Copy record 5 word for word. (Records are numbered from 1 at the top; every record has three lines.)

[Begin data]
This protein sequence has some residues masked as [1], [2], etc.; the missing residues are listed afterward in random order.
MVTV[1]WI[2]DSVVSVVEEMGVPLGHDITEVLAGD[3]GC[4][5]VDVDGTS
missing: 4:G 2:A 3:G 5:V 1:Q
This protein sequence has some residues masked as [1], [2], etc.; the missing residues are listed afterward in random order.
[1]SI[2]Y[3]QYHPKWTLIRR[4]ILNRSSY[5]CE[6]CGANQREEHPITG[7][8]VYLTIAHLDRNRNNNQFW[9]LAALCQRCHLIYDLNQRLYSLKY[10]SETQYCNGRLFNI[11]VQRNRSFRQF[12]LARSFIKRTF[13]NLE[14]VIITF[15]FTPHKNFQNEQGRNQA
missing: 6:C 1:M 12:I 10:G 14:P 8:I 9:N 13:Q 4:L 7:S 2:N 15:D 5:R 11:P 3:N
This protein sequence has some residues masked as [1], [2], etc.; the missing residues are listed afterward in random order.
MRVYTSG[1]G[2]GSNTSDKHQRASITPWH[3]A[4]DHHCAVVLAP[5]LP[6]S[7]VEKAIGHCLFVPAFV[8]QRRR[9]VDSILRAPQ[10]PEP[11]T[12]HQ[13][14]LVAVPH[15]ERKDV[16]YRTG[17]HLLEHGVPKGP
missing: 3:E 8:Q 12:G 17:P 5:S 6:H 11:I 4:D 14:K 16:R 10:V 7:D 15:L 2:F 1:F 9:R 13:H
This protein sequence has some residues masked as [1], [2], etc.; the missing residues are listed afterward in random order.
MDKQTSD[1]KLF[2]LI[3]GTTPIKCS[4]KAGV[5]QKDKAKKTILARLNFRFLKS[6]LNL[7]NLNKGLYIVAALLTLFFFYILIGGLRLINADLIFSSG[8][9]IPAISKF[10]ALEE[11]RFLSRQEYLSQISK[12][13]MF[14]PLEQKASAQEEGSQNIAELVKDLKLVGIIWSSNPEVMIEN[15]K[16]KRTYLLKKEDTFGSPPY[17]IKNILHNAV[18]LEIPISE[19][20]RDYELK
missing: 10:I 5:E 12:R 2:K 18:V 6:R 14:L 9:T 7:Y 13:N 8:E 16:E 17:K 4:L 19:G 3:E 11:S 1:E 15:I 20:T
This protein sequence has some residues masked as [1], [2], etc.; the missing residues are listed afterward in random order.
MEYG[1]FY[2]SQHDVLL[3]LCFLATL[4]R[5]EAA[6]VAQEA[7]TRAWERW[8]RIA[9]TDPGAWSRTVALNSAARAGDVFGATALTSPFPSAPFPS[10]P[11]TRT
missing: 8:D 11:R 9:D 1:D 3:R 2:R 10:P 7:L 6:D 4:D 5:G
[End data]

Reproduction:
This protein sequence has some residues masked as [1], [2], etc.; the missing residues are listed afterward in random order.
MEYG[1]FY[2]SQHDVLL[3]LCFLATL[4]R[5]EAA[6]VAQEA[7]TRAWERW[8]RIA[9]TDPGAWSRTVALNSAARAGDVFGATALTSPFPSAPFPS[10]P[11]TRT
missing: 8:D 11:R 9:D 1:D 3:R 2:R 10:P 7:L 6:D 4:D 5:G